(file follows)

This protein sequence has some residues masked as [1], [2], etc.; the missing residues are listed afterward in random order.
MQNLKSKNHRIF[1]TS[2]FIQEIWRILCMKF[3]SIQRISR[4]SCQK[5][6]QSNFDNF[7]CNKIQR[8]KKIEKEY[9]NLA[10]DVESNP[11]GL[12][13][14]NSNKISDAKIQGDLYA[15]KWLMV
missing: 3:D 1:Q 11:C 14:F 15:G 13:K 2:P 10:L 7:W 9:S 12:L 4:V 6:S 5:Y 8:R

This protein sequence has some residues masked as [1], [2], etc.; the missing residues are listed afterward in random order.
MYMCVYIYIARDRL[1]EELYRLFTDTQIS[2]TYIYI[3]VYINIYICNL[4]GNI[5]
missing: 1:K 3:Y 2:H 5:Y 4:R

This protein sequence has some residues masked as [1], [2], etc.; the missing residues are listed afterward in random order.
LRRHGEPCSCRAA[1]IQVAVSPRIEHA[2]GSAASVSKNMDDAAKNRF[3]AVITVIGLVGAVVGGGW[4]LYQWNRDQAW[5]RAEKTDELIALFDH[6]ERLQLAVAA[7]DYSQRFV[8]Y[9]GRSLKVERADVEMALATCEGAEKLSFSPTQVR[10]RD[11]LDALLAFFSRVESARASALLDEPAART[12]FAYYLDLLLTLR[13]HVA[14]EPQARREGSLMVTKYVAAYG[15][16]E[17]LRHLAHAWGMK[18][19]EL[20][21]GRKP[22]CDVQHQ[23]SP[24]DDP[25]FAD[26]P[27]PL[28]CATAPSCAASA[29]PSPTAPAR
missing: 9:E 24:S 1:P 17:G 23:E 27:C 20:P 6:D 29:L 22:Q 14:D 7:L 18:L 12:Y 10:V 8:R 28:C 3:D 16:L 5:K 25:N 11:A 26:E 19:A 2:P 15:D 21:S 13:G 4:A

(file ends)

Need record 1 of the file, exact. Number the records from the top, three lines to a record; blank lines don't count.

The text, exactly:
This protein sequence has some residues masked as [1], [2], etc.; the missing residues are listed afterward in random order.
MQNLKSKNHRIF[1]TS[2]FIQEIWRILCMKF[3]SIQRISR[4]SCQK[5][6]QSNFDNF[7]CNKIQR[8]KKIEKEY[9]NLA[10]DVESNP[11]GL[12][13][14]NSNKISDAKIQGDLYA[15]KWLMV
missing: 3:D 1:Q 11:C 14:F 15:G 13:K 2:P 10:L 7:W 9:S 12:L 4:V 6:S 5:Y 8:R